Music, Dance & Folklore
Ceremonial folk dances, poetry and songs from the past have become an integral part of modern Arabian culture. These arts have been influenced by traditional customs and values, social relations and trading with countries such as East Africa, Iran and India. Arabian folk arts from this region are based on either the arts of the desert Bedouins (nomadic tribes) or those of the seafarers.
Community spirit and tribal allegiances are reinforced at social ceremonies such as weddings and the Eids when singing, dancing and dressing up in one’s finest clothing is all important. A variety of hand carved instruments such as drums, woodwind and stringed instruments, like the rabaha and oud, tambourines and brass cymbals accompany the festivities. In the past wood was a precious commodity favoured for items of ceremonial significance. Men’s dances often feature the use of swords and canes, whilst women’s musical gatherings reflect the importance of jewellery and domestic crafts. Songs and the simple accompaniment of the small hand held frame drum (tar) and tambourine (daff) are popular at the bride’s party, whilst the vibrant drumbeat, swaying rhythms, firing of guns and festive music are part of the bridegroom’s ceremonies.
The earliest form of shelter after the nomadic Bedouin tents consisted of little huts constructed solely from palm fronds or arish. Later, houses were made from local coral and sea stones, held in place by mortar, with mangrove poles forming the wooden roof structure. Privacy, cooling and security were of the utmost importance in the construction of forts and homes and these features controlled the design of the buildings, along with the climate and available local resources. Windtowers are a unique feature to this region, used to create air circulation and cooling within a room. The beautifully restored Heritage and Arts Areas stand tribute to the charm and practicalities of the traditional buildings.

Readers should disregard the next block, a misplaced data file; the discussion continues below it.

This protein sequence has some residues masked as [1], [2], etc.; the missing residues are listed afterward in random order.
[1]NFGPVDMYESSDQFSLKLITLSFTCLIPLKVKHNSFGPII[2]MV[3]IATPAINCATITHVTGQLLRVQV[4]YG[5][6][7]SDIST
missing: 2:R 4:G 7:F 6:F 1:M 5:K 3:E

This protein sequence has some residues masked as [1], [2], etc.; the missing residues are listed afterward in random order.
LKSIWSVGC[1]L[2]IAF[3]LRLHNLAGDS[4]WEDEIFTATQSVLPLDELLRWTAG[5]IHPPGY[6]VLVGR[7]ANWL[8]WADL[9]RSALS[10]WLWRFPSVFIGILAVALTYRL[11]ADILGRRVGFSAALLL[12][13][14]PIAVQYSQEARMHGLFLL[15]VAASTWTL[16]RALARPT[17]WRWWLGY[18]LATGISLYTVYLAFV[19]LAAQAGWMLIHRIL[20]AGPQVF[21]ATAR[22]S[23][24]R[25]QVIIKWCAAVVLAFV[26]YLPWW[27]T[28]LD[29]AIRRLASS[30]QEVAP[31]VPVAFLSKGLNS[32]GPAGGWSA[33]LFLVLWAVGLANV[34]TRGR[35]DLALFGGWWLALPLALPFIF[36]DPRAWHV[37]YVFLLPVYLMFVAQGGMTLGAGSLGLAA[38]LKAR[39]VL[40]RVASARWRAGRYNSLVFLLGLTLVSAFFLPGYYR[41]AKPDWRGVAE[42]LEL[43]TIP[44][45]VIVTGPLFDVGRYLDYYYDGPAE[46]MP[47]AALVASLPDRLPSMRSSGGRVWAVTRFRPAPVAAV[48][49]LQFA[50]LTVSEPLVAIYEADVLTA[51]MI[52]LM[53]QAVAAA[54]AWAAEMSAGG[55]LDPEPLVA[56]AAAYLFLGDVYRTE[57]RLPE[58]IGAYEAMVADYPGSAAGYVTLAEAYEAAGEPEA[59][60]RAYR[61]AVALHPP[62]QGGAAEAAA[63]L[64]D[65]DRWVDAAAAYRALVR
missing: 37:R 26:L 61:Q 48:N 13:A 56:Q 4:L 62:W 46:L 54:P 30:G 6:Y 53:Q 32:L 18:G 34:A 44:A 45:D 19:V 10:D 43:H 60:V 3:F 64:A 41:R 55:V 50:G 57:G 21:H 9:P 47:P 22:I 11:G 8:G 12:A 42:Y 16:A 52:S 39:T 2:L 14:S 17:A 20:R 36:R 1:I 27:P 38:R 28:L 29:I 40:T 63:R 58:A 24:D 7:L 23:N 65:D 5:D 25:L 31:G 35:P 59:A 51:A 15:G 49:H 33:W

Today the word dhow is used for any ship made of wood. Traditionally handcrafted in wood, these vessels are working reminders of the long tradition of maritime trade in the area. Centuries ago their owners made voyages to places as far away as China and beyond. Today most of the dhows sail between the UAE, Iran, Pakistan and India trading in a variety of goods. The most common dhow is the Boom, characterised by a flat stem head with the black and white painted nose. The Sambuq with its pointed stem head and a more rounded bow was originally used for pearling but has been adapted for fishing. The other common design is the Jalibout, a stout boat with a straight, vertical stem.
Falconry is a sport in which wild falcons are trained to attack small prey and to bring the prey back for the evening meal. Originally, this was a primary means of obtaining fresh meat in the barren environment. The main prey is the Houbara Bustard but falcons also catch hares and Stone Curlew, which inhabit the gravel plains.
The Arab Thoroughbred is famous worldwide and it is believed that the first horse racing in Sharjah took place along Al Arouba Road in front of Al Hisn (Sharjah Fort). Today one can see these magnificent animals in action at Sharjah Equestrian & Racing Club.
Camels, popularly known as ‘Ships of the Desert’ have competed in Arabia for centuries. These ungainly creatures maintain speeds of up to 20 kilometres per hour and attending a race is a memorable experience.